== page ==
- Malabsorption (i.e. Leaky Gut, Short Bowel Syndrome, Cystic Fibrosis)
- Pharmaceutical-use (phenobarbital, carbamazepine, dexamethasone, nifedipine, spironolactone, clotrimazole, and rifampin)
- Eating Disorders / Malnutrition
We explored the Neuroanatomy of Vitamin D defiency and depression, without making a definitive hypothesis, but rather an observation with its correlation with mental health.
There are multiple reasons for depression and therefore it should not be limited, or elucidated to the deficiency of one nutrient. Inflammation, and multiple psychological factors including post-traumatic stress, are amongst the variables that can play a role in the onset of depression.
Vitamin D and Depression
In recent times, Vitamin D has gained widespread attention for its role in mental health. But why? Lets explore the neuroscience of Vitamin D in the brain.
Vitamin D, and Mental Health
Landmarks in the brain that are associated with memory (hippocampus), cognition (pre-frontal cortex), hormone regulation (hypothalamus) and dopamine production, your "feel good hormone" (substantia nigra) do have empirical evidence indicating the presence of Vitamin D receptors in these brain locations.
In a 2019 article, researchers investigated the role of Vitamin D receptors in the hippocampus (memory). Traditionally, the hippocampus is associated with memory, and emotional function. Interestingly, atrophy (cell death) in the hippocampus, has been associated with blunted behavioral and emotional responses when conducted in rodent studies.
Through this study, it was revealed that Vitamin D may play a critical role in modulating the expression of brain-boosting neurotrophic agents including nerve growth factor (NGF), brain-derived neurotrophic factor (BDNF), and neurotrophic (NT)-3) factors, all of which may play a role in the viability, and growth of neurons.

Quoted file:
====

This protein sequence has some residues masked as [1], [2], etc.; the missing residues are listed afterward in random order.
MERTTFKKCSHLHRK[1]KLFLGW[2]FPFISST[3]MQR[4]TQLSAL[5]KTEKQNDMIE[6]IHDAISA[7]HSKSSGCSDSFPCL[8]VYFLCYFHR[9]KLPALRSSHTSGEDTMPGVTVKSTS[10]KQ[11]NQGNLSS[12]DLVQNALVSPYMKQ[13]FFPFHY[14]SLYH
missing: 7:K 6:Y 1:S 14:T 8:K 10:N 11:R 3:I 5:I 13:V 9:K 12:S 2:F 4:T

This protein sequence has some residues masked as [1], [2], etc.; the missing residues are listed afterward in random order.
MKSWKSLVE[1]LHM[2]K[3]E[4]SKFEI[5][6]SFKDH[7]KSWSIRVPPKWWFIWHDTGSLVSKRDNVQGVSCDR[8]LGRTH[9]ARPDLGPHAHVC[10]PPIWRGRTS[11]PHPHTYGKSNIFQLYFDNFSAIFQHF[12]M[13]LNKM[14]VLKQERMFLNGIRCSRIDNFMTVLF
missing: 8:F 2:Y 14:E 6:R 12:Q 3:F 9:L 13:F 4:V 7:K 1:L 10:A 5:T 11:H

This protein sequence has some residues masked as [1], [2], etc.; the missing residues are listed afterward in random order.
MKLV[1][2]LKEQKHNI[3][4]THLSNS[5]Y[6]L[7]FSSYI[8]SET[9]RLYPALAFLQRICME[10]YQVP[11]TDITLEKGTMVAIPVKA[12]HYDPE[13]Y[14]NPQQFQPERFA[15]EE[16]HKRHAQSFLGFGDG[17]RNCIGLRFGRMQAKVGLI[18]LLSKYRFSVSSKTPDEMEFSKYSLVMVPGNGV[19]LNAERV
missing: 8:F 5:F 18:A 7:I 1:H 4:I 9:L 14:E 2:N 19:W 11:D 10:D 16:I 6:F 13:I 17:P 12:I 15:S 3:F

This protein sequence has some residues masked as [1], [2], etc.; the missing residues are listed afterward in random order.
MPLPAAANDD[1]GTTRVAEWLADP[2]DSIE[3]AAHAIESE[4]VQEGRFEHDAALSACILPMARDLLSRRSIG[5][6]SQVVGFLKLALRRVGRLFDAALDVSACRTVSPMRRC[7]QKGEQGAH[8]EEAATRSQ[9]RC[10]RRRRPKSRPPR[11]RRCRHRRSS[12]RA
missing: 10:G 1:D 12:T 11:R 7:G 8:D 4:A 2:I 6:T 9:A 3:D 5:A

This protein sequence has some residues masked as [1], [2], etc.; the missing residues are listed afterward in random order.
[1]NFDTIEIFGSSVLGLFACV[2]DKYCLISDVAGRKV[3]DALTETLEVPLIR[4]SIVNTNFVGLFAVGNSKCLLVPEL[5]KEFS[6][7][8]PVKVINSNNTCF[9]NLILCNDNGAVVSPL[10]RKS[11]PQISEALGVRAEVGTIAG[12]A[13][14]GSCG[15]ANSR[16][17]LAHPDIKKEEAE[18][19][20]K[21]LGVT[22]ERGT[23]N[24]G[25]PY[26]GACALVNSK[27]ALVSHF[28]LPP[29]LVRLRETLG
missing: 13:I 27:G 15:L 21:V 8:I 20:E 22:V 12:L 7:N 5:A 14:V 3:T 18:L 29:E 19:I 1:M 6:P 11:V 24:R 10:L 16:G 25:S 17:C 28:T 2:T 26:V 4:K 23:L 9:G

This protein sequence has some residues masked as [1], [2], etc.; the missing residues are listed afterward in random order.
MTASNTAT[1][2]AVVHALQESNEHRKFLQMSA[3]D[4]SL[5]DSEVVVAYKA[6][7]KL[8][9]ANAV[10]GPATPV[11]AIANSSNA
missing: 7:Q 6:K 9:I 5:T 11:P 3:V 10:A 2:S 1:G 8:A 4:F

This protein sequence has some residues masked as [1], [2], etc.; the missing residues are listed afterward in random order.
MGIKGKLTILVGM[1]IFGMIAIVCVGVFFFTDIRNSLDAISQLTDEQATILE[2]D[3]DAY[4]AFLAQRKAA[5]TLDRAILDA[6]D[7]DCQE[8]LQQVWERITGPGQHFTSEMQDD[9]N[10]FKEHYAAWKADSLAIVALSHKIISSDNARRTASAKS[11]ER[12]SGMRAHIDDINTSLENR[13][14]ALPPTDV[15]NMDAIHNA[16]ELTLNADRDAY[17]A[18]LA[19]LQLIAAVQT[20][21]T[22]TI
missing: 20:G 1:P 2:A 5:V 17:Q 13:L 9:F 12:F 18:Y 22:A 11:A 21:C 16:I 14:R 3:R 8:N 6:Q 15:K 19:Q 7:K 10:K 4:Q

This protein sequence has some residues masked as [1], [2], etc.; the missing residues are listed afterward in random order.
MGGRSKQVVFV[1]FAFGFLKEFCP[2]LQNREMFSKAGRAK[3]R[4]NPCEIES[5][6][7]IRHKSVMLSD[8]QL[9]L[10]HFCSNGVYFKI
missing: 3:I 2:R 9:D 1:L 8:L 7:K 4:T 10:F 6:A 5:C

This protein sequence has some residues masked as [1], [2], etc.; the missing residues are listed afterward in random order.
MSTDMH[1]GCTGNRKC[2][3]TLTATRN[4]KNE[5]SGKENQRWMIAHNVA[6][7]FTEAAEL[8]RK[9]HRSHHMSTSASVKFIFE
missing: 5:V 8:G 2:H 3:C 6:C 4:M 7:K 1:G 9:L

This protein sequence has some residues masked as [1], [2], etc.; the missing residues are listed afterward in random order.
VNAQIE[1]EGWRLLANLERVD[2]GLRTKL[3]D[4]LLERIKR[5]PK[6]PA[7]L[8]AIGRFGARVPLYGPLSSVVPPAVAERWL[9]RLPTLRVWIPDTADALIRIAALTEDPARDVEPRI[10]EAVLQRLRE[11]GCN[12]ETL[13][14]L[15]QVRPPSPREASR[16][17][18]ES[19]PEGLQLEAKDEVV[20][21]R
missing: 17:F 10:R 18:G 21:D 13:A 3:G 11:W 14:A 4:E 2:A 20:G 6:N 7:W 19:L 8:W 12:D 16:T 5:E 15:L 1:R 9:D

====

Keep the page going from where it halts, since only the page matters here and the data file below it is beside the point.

Healthy viable neurons = healthy viable brain
Healthy brain regions that modulate emotions = healthy mood
Vitamin D is known to be able to cross through the blood brain barrier, providing insight on how supplementation may to a degree serve as a potential strategy when treating depression. More research is required.
How does Vitamin D correlate with Depression?
The exact mechanism of how Vitamin D correlates with depression is not entirely understood. However, it has been shown that populations with Vitamin D deficiency are positively correlated with the prevalence of depression. This does not elucidate whether Vitamin D levels are associated with other variables including onset and severity of depression.
Julia Pasco, B.Psych, is the owner of Kipos Nutrimart Health Foods Store and KIPOS.ca. She has a formal background in psychology, nutrition, pharmacology and life sciences. As a home-keeper and business owner, Julia uses organizational, and holistic techniques to optimize her wellness. The blog articles published are an accumulation of medical and peer-reviewed research articles, and organizational tips to lead healthier lifestyles.